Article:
Umbrella damages may be pleaded in collective proceedings. The plaintiff must demonstrate causation and quantify losses, but this can be accomplished with expert testimony.
10 Requiring the expert methodology only to be "sufficiently credible or plausible" to establish some basis in fact for the commonality requirement. Allen & Overy LLP 2019
About the authors
John is the partner in charge of Allen & Overy's Washington, D.C. Antitrust practice and a member of the firm's Investigations and Litigation practice. John focuses his practice on civil antitrust litigation and investigations. He provides strategic guidance to clients on all issues that relate to antitrust, and represents companies in court and before the agencies in their most important matters.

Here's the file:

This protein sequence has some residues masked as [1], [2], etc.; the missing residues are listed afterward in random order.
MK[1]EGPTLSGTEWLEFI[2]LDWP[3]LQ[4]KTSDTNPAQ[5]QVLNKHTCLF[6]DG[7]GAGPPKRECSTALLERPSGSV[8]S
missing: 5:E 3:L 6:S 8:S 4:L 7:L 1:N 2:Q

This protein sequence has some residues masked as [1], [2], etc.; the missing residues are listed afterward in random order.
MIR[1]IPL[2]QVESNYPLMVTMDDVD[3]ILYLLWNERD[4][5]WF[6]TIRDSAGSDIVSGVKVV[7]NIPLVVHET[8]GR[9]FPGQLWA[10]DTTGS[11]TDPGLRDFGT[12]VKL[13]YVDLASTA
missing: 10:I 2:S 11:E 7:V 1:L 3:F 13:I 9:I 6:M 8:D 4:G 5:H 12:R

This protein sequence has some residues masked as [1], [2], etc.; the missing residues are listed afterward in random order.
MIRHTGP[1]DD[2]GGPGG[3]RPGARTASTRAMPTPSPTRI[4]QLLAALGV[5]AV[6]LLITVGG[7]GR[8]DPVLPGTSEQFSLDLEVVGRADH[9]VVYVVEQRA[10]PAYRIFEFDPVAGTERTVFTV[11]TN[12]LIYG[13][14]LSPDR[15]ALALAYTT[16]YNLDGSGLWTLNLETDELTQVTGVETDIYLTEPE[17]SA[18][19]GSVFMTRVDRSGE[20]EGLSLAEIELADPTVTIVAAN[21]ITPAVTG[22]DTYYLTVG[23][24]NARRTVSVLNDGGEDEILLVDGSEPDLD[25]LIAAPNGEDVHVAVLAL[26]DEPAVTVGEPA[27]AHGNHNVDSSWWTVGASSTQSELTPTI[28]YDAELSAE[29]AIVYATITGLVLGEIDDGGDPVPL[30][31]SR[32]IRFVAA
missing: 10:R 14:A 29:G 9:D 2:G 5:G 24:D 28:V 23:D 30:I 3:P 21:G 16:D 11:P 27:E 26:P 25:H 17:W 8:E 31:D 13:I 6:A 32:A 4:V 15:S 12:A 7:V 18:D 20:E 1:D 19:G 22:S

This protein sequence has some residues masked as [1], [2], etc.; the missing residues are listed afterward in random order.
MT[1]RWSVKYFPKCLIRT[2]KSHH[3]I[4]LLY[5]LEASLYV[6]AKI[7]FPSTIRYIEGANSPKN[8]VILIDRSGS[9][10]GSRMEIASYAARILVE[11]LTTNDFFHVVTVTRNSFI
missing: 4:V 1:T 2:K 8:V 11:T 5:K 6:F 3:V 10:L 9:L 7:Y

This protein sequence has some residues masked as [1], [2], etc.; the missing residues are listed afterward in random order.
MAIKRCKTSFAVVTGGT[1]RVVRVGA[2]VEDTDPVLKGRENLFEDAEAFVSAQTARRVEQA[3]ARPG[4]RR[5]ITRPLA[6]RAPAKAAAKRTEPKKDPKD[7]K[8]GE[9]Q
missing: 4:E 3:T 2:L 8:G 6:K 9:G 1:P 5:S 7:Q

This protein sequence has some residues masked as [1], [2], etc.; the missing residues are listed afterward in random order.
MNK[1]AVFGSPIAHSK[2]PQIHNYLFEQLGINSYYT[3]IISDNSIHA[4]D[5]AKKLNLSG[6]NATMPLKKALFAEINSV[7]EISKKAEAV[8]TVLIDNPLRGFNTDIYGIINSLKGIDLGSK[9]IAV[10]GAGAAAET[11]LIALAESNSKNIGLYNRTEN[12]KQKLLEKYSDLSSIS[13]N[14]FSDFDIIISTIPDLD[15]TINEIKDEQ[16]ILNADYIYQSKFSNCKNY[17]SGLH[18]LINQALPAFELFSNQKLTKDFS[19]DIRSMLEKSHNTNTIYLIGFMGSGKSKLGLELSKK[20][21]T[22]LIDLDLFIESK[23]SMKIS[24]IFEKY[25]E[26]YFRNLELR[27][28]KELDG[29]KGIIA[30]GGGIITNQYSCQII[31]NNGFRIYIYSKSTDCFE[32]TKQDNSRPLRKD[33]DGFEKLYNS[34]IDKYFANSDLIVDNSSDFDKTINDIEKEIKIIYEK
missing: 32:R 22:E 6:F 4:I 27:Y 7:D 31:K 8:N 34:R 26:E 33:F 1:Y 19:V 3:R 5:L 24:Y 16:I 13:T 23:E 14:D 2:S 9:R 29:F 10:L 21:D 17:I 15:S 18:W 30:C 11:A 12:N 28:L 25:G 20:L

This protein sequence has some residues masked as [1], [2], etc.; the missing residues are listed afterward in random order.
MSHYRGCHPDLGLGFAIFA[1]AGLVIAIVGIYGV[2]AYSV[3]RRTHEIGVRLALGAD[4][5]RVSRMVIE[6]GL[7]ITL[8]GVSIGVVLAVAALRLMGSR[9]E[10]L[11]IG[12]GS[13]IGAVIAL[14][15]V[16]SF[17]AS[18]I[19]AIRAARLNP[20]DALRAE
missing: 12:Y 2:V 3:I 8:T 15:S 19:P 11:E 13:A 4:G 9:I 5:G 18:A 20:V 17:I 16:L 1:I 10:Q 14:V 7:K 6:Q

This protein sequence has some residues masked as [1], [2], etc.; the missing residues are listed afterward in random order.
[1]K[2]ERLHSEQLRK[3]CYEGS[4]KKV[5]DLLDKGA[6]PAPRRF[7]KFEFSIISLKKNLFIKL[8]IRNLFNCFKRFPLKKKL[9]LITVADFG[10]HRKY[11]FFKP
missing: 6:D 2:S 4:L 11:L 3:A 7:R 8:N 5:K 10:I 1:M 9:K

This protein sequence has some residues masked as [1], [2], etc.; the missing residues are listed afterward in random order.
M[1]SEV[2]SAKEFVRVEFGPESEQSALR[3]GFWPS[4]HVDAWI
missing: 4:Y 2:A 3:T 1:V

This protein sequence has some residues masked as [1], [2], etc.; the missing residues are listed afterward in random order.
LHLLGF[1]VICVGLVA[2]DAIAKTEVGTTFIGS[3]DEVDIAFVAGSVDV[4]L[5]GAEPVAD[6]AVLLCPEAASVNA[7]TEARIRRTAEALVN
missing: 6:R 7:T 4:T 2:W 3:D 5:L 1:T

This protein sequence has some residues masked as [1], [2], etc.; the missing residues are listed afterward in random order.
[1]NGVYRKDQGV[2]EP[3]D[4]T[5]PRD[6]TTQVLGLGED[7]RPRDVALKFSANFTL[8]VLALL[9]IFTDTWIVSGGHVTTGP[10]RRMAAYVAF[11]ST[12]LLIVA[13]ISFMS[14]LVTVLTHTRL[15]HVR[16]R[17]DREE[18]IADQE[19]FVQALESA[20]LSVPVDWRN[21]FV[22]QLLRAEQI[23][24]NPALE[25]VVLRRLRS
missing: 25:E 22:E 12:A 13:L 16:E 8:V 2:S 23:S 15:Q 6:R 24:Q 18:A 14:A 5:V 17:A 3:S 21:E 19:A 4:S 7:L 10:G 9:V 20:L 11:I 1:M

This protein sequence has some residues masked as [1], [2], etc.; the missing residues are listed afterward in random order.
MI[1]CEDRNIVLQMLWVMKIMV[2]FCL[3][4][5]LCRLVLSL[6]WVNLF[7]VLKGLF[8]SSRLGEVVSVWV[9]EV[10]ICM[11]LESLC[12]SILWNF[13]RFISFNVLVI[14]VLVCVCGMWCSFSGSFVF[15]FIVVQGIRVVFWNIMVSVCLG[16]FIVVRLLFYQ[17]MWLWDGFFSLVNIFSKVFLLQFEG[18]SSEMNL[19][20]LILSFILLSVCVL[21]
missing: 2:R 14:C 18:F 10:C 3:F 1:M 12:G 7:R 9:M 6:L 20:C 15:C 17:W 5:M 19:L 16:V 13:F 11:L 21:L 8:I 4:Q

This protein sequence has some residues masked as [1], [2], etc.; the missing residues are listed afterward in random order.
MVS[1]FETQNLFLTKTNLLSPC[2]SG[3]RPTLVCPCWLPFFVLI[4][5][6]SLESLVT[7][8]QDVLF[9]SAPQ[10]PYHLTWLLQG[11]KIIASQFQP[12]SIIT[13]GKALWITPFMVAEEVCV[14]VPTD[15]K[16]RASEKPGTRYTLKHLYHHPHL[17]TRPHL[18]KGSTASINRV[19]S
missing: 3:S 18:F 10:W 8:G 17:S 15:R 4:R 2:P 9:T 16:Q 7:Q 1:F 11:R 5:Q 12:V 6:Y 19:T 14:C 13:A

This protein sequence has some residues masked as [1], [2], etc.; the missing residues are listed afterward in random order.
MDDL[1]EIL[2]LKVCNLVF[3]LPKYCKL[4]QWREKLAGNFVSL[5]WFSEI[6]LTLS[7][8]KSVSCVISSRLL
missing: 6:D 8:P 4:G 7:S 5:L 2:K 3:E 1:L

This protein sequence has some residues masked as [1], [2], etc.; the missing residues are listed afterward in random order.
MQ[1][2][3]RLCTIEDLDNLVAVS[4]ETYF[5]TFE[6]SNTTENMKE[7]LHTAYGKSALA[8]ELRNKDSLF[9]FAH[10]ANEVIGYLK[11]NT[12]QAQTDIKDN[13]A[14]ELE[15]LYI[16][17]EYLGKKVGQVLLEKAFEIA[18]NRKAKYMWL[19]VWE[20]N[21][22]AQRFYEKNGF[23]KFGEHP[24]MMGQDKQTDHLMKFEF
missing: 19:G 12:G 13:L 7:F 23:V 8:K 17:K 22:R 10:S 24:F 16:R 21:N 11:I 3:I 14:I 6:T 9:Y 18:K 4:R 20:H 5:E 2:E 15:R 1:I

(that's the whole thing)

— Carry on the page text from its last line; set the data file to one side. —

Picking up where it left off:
Partner - Washington, D.C Tel +1 202 683 3862 email@example.com
John is an alumnus of the FTC which, along with the experience developed in private practice, gives him insight into the workings of the FTC and the U.S. Department of Justice's (DOJ) Antitrust Division. He represents clients in all aspects of government investigations and private antitrust litigation, and has guided clients through complex merger and civil investigations involving a wide range of complex issues. John also has handled high-profile trials and litigation in both private practice and during his tenure with the FTC, and represents clients in high stakes class action litigation. John has particular experience in defending civil cartel cases.